Proclamation of Połaniec

From Wikipedia, the free encyclopedia
Jump to navigation Jump to search
Uniwersał połaniecki

The Proclamation of Połaniec (also known as the Połaniec Manifesto; Polish: Uniwersał Połaniecki), issued on 7 May 1794 by Tadeusz Kościuszko near the town of Połaniec, was one of the most notable events of Poland's Kościuszko Uprising, and the most famous legal act of the Uprising. It partially abolished serfdom in Poland,[1] granting substantial civil liberties to all the peasants. The motives behind the Połaniec Proclamation were twofold: first, Kosciuszko, a liberal and reformer, believed that serfdom was an unfair system and should be ended; second, the uprising was in desperate need of recruits, and freeing the peasants would prompt many to enlist.

The proclamation provided the peasants with the personal freedom, right for assistance from the state against the abuses of the Polish nobility (szlachta) and gave them specific property rights[2] to the land they cultivated. Although this new law never fully came into being and was boycotted by much of the szlachta, it also attracted many peasants to the ranks of the revolutionists, resulting in the formation of the famous kosynierzy peasant infantry,[3] the most famous of whom, Bartosz Głowacki, became one of the heroes of the Uprising. It was the first time in Polish history when the peasants were officially regarded as part of the nation, the word being previously equal to szlachta.

This was the second legal act issued by the reformed Polish state (the first being the Constitution of May 3, considered the second oldest constitution in the world, and was the expansion of the 4th act of that constitution. It was also the last legal act of the Commonwealth, and just like the constitution that made it possible, it had a short lifespan and negligible impact on most of Commonwealth citizens. In many places where revolutionary forces could not enforce it, the local szlachta simply ignored the proclamation.[4] However the news of the proclamation spread among the peasantry and was kept alive by the revolutionary and patriotic minded Poles. Over the next several decades, after the partitions of Poland ended the existence of Poland as a separate state, it became one of the symbols of Polish history.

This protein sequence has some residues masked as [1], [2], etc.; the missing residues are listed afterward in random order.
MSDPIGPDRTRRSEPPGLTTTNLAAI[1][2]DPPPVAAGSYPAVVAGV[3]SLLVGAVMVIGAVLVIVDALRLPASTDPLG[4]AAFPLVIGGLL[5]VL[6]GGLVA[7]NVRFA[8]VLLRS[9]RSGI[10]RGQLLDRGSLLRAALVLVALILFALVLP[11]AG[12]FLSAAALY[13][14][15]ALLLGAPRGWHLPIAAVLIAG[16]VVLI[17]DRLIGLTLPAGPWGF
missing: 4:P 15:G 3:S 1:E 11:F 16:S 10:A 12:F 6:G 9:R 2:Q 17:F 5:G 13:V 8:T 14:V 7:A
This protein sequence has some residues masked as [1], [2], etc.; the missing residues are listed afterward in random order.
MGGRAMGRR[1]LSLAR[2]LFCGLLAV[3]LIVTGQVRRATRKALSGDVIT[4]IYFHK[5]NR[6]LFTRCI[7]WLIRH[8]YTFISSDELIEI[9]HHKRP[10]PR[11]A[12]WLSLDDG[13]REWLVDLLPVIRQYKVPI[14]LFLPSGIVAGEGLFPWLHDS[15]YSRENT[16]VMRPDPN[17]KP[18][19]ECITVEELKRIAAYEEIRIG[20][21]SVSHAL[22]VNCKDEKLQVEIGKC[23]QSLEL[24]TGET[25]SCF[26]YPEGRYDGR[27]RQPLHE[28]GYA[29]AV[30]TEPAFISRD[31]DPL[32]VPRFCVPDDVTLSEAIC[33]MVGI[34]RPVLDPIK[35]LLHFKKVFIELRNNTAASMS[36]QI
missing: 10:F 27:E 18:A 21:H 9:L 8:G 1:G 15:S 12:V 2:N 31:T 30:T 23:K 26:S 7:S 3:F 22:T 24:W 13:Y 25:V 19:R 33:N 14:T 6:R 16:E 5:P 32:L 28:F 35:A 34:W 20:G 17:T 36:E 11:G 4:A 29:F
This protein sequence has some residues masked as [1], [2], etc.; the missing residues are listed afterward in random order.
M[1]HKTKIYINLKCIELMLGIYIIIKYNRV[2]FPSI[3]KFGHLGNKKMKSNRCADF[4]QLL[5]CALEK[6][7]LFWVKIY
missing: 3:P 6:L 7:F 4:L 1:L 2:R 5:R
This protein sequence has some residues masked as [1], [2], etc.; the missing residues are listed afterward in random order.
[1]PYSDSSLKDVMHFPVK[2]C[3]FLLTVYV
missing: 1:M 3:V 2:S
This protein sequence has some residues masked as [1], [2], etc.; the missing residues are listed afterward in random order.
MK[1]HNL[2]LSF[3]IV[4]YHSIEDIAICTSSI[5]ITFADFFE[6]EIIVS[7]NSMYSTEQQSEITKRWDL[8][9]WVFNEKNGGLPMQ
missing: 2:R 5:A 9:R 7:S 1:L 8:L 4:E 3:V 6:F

The proclamation specifically granted to peasants:

  • limited personal freedom
  • reduction of serfdom during the current crisis and promise of further reduction after the end of hostilities
  • freeing from serfdom of all peasants conscripted to the military
  • the right not to be removed from their land
  • limited right to appeal to the state's courts
  • introduction of the dozorca office, the first government official representing the peasant will to the government. Dozorca represented about 1000 families, and he was supposed to enforce the proclamation

See also[edit]


  1. ^ "Paritions of Poland". Retrieved 2012-01-23.
  2. ^ "The Unusual Story of Thaddeus Kosciusko". Retrieved 2012-01-23.
  3. ^ [1]
  4. ^ Jerzy Lukowski; Hubert Zawadzki (20 September 2001). A concise history of Poland. Cambridge University Press. p. 104. ISBN 978-0-521-55917-1. Retrieved 22 January 2012.

Further reading[edit]

  • James S. Pula, Thaddeus Kosciuszko: The Purest Son of Liberty, Hippocrene Books, 1998, ISBN 0-7818-0576-7 - contains the translation of the proclamation


Announce to the people that, according to law, they are under the protection of the nation's government; that the person subject to any lord, is liberated.